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GPs in England face imposed contract this year, says GPC negotiator

GPs in England face imposed contract this year, says GPC negotiator

A BMA GPC negotiator has said that the 2022/23 changes to the GP contract have been imposed without the agreement of the trade union.

Under the changes, primary care networks will be required to provide a full range of services from 9am to 5pm on Saturdays as part of the Network DES.

BMA GPC executive member and Doncaster GP Dr Dean Eggitt has said that the BMA GPC executive team ‘did not agree’ to the changes.

The current contract was implemented in 2019/20, and was meant for five years. However, there was to be negotiated incremental changes every year.

But Dr Eggitt said on Twitter: ‘Due to the failure of NHSEI to recognise GP workload and its impact upon patient safety, there will be no negotiated GP contract agreement for 2022-23.

‘NHSEI has chosen to implement the contract without any additional support for safe patient care.’

Another BMA GPC executive member Dr Richard Van Mellaerts said NHS England’s decision to apply changes without agreement from the GPC was ‘deeply disappointing’. 

He said there was ‘no recognition of massive pressures in GP, huge patient backlog, increased costs of NI contributions’, meaning ‘patient care will be impacted’.

Dr Van Mellaerts added that NHS England had given the GPC Executive team ‘less than two hours notice of their letter, which was then trailed on WhatsApp’.

The Network DES is separate to the main contract, and these changes signal a shift in requirements for the vast majority of practices that are part of a PCN.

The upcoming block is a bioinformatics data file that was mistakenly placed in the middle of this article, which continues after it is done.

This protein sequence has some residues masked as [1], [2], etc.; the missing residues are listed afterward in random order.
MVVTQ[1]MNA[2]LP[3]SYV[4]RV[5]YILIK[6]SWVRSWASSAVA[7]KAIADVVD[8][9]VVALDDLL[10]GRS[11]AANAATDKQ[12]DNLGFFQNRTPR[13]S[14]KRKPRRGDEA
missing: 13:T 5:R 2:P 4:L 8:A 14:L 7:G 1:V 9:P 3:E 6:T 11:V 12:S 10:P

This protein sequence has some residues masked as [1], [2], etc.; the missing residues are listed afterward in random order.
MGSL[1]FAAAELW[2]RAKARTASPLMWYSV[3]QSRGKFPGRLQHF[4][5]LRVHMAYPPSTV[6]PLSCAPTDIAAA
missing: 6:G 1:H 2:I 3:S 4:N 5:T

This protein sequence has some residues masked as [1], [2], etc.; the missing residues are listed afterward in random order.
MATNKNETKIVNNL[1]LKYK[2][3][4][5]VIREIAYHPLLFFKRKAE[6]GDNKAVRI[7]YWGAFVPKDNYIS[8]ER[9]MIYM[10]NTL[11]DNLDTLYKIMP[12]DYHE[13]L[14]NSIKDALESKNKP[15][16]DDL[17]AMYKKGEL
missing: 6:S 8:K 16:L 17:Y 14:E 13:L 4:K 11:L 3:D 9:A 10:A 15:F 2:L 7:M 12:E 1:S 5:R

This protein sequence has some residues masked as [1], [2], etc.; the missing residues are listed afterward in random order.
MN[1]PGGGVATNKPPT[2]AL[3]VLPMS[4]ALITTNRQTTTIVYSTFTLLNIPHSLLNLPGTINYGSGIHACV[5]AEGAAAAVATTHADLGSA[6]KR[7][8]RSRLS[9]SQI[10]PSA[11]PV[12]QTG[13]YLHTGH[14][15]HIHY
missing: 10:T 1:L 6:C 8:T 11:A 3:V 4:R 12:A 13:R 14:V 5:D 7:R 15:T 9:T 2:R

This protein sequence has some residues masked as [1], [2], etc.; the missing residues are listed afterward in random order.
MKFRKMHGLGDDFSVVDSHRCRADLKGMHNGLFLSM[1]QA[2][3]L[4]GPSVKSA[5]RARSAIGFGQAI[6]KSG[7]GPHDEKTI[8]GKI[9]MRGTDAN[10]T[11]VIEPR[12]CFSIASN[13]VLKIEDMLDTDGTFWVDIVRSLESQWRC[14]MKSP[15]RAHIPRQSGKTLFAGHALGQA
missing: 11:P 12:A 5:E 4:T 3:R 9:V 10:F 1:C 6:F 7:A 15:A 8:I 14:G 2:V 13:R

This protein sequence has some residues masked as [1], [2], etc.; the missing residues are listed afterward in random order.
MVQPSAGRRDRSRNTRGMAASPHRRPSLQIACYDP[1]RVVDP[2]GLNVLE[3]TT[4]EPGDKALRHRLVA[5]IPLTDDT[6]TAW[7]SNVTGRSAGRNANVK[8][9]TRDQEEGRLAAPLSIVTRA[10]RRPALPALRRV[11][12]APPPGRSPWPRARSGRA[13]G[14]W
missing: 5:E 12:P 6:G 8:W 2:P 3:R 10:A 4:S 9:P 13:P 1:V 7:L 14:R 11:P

The BMA had said it would ‘leave no stone unturned in trying to find an agreed way forward’.

It also said that the current contract was not ‘fit for purpose’, and negotiators will meet with LMCs and GPs to seek views on a general practice model that is ‘fit for the future’.

The Government’s submission to the doctors’ pay review body has indicated that salaried GPs could expect a pay uplift of 2% in this year. 

Meanwhile, the BMA previously clarified that it is not seeking to renegotiate the current five-year GP contract, outside of the usual annual amendments, following a statement that suggested this might be the case.



Please note, only GPs are permitted to add comments to articles

Turn out The Lights 1 March, 2022 3:57 pm

No won’t be doing it and it they want the contract back they can have it.

Andrew Jackson 1 March, 2022 3:59 pm

Well the BMAs strategy of resetting the relationship with NHSE has been a tremendous success as we start next year with even worse T+Cs

Patrufini Duffy 1 March, 2022 4:08 pm

You signed up. Like herded sheep. Final bit of advice. Opt out.

Sangeeta Ramdahen 2 March, 2022 8:04 am

Battered and bruised. We stepped up stretched and adapted every which way possible- even before the pandemic. We can’t recruit for love nor money. No one wants partnership and the list size keeps growing. 6 GP sessions a day with pharmacists, nurse/HCA, social prescriber bulking out the rest of the lists for 14000 patients . As much administrative staff as we can muster.. 2 retired partners holding on and now this. It’s a house of cards- now I’m so ready to go. When you ask people to run a marathon everyday it doesn’t matter how much money you throw at the race- the runners are on their knees.

Dave Haddock 2 March, 2022 6:03 pm

The BMA has consistently refused even to think about alternatives to the NHS, and repeatedly stated it’s undying loyalty to the NHS.
If you have nowhere else to go, and you have repeatedly told everyone that you have nowhere else to go, then you have a very weak negotiating position.
Not so much negotiating with one hand tied, more negotiating whilst gagged, trussed hand and foot, tied to a very large rock, at the bottom of a very deep dark hole.

Hot Felon 3 March, 2022 5:24 pm

35 days to go.

Not that I’m counting, of course.

Truth Finder 4 March, 2022 2:47 pm

Let’s go private BMA. The NHS is not fit for purpose.